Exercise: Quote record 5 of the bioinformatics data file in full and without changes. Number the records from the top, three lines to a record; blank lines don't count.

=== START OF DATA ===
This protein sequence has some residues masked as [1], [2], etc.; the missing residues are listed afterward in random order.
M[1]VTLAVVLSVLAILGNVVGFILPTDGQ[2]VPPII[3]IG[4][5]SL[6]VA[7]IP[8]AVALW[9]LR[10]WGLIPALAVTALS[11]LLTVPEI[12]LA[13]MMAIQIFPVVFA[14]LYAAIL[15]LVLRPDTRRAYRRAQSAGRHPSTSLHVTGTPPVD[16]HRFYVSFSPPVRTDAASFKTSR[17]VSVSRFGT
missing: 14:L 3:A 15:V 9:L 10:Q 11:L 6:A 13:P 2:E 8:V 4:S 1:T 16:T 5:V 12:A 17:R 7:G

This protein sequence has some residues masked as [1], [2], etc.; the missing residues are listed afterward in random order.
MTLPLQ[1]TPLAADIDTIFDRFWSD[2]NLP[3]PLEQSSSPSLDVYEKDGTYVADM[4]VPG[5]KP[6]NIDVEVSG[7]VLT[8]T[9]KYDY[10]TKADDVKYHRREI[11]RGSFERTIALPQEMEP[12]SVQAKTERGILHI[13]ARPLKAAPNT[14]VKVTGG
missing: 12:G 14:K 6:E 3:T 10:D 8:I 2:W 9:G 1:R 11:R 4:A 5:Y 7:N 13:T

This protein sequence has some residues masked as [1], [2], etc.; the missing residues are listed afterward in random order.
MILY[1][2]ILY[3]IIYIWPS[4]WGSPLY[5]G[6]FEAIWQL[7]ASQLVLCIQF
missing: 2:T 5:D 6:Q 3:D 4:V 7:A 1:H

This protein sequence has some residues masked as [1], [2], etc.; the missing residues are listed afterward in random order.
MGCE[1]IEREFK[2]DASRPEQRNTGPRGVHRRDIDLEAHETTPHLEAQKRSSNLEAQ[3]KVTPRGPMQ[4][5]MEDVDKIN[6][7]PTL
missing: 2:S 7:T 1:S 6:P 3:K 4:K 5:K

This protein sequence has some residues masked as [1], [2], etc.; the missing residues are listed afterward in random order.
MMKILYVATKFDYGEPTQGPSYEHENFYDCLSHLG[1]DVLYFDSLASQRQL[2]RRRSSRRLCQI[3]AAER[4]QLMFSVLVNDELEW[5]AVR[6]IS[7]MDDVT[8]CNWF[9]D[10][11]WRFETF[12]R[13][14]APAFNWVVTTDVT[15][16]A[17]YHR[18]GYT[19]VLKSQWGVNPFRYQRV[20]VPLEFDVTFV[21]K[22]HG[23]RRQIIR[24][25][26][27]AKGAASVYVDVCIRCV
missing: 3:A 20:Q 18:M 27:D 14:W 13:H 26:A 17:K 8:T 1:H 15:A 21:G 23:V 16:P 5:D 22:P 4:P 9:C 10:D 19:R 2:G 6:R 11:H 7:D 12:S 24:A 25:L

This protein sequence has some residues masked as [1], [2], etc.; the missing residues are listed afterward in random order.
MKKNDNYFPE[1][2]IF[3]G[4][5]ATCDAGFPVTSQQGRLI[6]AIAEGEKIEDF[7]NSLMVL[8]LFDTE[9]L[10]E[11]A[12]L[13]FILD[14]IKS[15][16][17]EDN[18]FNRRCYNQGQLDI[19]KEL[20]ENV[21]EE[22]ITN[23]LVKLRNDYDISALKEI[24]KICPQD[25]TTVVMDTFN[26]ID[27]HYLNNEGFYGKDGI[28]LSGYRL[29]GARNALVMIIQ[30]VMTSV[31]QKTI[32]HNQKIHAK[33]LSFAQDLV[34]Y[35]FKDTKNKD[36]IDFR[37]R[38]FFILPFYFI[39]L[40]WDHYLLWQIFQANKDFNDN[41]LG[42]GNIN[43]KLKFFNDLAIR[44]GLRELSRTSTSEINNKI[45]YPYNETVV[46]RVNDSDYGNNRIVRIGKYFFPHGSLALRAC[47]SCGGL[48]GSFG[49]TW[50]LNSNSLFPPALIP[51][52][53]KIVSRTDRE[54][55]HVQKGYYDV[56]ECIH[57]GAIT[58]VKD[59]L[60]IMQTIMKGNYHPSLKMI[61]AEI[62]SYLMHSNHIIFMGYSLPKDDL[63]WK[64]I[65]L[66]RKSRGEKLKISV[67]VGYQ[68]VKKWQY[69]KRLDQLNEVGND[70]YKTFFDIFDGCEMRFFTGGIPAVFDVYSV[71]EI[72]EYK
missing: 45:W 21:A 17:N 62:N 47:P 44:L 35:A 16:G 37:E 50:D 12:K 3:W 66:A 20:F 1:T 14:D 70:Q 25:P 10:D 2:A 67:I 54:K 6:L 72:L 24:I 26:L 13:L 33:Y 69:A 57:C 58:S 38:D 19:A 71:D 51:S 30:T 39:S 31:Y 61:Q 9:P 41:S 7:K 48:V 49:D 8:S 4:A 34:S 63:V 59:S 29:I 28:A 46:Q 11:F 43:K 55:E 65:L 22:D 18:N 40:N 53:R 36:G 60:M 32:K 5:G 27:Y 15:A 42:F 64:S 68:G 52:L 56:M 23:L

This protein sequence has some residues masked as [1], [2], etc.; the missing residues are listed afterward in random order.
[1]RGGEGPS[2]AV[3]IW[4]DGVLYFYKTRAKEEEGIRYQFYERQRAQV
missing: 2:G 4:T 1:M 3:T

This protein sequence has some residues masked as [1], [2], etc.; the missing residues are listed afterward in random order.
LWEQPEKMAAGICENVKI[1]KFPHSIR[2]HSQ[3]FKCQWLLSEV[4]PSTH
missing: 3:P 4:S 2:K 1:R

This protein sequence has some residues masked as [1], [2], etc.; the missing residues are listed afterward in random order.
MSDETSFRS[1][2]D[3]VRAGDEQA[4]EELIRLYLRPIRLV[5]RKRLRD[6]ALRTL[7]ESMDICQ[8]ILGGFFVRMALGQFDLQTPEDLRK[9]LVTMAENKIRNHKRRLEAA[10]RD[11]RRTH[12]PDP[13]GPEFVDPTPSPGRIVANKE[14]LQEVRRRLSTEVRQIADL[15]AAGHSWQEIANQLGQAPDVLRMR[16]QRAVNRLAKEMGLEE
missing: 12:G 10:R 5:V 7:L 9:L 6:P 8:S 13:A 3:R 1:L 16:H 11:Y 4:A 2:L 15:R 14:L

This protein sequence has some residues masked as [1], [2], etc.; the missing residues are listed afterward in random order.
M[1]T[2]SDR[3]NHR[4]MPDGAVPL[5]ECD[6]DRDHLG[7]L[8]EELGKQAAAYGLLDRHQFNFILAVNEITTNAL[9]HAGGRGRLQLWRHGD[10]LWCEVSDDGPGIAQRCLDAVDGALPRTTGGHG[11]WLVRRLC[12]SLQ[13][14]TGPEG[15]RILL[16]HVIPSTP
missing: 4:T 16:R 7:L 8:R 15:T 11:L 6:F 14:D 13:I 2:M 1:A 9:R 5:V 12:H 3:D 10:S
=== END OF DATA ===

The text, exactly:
This protein sequence has some residues masked as [1], [2], etc.; the missing residues are listed afterward in random order.
MMKILYVATKFDYGEPTQGPSYEHENFYDCLSHLG[1]DVLYFDSLASQRQL[2]RRRSSRRLCQI[3]AAER[4]QLMFSVLVNDELEW[5]AVR[6]IS[7]MDDVT[8]CNWF[9]D[10][11]WRFETF[12]R[13][14]APAFNWVVTTDVT[15][16]A[17]YHR[18]GYT[19]VLKSQWGVNPFRYQRV[20]VPLEFDVTFV[21]K[22]HG[23]RRQIIR[24][25][26][27]AKGAASVYVDVCIRCV
missing: 3:A 20:Q 18:M 27:D 14:W 13:H 26:A 17:K 8:T 1:H 15:A 21:G 23:V 16:P 5:D 22:P 4:P 9:C 10:D 19:R 2:G 6:R 11:H 7:D 12:S 24:A 25:L